NNAT Test Sections

The NNAT (Naglieri Nonverbal Ability Test) is a nonverbal test. It relies on shapes and figures instead of pictures or words. These tests assess a child’s thinking and reasoning abilities instead of what he or she has learned in school.

Educators often administer the NNAT in school settings to assess children for gifted and talented programs. The test can be administered via pencil and paper or computer and typically takes about 30 minutes.

What does “Nonverbal” mean?

In the context of the Naglieri Nonverbal Ability Test (NNAT), the term “nonverbal” refers to the format and nature of the test questions. These questions are designed to be independent of language, meaning students don’t need to read, write, or speak to understand or answer them.

The NNAT uses abstract shapes and designs, rather than words or numbers, to assess cognitive abilities such as reasoning, problem-solving, and spatial visualization. Each question consists of a series of diagrams or images, and the student must identify patterns, relationships, or principles based on these visuals.

The nonverbal design makes the NNAT a particularly useful tool for assessing students from diverse backgrounds, including those who are not proficient in English or those who have limited reading or verbal skills. The NNAT can therefore provide a fair and equitable measure of cognitive ability, regardless of a student’s language skills or cultural background.

This Nonverbal test is designed to assess a child’s abilities without relying on language skills specific to any language like English. It primarily consists of Pattern Recognition Questions that do not require any verbal instructions.

What’s on the NNAT ?

As with most tests, the NNAT test is not just an arbitrary exam. The test evaluates your child’s visual-spatial reasoning skills rather than testing “real” information. The abilities tested on the NNAT test are important for your child’s success in school.

The NNAT test includes between two and four different types of questions, depending on the test level.

The four types of nonverbal test sections are explained further at the links below.

Pattern Completion 

This section of the NNAT requires the student to observe a pattern and then identify what is missing from it. A square box typically presents a pattern or design, but it omits one part of it. The student’s task is to select the correct option from a selection of choices that completes the pattern accurately. Pattern completion primarily tests the student’s perceptual reasoning abilities. The task requires attention to detail and the ability to recognize and complete patterns, skills that are foundational to logical reasoning and problem-solving.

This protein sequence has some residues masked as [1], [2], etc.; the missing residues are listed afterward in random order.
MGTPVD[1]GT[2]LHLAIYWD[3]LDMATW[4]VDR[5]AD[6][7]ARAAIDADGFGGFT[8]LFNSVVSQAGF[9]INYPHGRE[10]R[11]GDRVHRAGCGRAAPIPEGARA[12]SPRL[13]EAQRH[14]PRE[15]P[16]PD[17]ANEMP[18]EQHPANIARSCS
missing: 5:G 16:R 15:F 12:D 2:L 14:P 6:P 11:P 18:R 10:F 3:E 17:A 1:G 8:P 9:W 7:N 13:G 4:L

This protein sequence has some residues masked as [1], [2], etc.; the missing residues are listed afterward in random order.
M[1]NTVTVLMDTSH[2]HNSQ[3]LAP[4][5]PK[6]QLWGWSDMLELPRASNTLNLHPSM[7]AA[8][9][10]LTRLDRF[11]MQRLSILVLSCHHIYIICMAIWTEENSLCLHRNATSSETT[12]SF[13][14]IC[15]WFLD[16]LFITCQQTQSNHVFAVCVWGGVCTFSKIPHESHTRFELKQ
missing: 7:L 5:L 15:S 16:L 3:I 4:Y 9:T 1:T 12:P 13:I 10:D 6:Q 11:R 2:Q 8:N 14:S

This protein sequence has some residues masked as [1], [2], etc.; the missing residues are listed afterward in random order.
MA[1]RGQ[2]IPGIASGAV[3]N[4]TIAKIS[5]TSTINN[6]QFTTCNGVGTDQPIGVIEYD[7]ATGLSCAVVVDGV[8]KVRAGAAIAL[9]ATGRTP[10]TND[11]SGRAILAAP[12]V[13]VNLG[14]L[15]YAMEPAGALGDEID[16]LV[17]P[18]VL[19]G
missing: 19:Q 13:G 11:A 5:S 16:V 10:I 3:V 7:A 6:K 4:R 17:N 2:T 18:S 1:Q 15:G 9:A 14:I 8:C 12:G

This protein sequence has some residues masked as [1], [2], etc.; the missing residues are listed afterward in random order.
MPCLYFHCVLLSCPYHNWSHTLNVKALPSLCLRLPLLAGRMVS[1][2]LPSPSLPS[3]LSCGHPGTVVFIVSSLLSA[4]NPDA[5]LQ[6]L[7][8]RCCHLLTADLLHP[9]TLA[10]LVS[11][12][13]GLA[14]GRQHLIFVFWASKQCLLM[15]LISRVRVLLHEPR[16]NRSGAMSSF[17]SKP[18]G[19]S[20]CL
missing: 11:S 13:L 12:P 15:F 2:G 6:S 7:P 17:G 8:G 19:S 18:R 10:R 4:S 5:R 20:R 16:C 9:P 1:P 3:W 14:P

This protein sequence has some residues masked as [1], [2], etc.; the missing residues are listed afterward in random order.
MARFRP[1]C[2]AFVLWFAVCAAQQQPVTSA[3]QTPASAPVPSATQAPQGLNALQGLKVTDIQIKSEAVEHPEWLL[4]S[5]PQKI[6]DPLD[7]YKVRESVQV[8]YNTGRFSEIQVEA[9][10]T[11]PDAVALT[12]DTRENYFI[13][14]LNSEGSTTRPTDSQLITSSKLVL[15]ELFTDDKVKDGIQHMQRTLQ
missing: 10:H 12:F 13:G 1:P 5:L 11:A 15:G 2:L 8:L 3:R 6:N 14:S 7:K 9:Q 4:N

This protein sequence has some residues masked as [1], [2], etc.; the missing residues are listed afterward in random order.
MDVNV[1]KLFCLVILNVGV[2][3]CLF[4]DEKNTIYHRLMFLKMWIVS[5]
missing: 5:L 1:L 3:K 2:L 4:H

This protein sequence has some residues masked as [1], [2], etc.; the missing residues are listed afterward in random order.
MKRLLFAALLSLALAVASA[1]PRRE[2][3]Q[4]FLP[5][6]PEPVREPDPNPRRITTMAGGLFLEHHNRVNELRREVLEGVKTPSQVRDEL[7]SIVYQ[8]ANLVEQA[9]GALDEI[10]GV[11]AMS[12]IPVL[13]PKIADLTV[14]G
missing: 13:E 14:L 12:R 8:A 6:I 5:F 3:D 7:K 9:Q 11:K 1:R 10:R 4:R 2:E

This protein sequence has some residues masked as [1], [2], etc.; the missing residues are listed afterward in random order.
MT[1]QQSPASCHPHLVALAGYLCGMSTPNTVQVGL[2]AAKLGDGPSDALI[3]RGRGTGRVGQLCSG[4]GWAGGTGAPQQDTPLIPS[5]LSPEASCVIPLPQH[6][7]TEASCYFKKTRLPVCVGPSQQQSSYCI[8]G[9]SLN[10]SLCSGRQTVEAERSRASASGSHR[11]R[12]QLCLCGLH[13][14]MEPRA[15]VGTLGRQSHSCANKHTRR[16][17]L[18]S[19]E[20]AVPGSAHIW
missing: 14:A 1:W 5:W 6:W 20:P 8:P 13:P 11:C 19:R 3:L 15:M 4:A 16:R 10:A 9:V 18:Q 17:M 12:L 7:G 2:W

Reasoning by Analogy

In this section, students encounter a series of figures arranged in a specific relationship or order. In Reasoning by Analogy, they identify the rule governing figure arrangement and select the next figure based on it. This assesses their ability to recognize relationships, similarities, and differences among shapes and apply these rules in new situations. Consequently, this section helps measure a student’s ability to think logically and analytically.

Serial Reasoning

Serial reasoning problems involve a series or sequence of figures. The student must identify the rule or pattern that governs the progression of the figures in the series and then select the figure that comes next. Like Reasoning by Analogy, this section tests the ability to identify relationships and patterns. However, Serial Reasoning problems are often more complex because they may involve multiple rules or principles, such as alternation or rotation. This section tests a higher level of logical and analytical thinking.

Spatial Visualization

This section of the NNAT involves problems where the student must visualize how objects combine or rotate. For example, they might see separate parts of an image and select the combined result. Spatial Visualization assesses the student’s ability to mentally manipulate shapes and figures. This is a higher-order thinking skill and is important in fields such as architecture, engineering, and the physical sciences.

Each of these sections provides a unique insight into a student’s cognitive abilities. By assessing a range of skills, the NNAT provides a comprehensive measure of a student’s nonverbal reasoning and problem-solving abilities.

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